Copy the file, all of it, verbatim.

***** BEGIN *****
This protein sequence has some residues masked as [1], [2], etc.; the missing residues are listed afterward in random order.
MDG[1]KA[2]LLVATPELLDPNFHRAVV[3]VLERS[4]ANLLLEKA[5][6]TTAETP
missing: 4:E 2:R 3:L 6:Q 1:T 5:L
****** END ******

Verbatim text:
This protein sequence has some residues masked as [1], [2], etc.; the missing residues are listed afterward in random order.
MDG[1]KA[2]LLVATPELLDPNFHRAVV[3]VLERS[4]ANLLLEKA[5][6]TTAETP
missing: 4:E 2:R 3:L 6:Q 1:T 5:L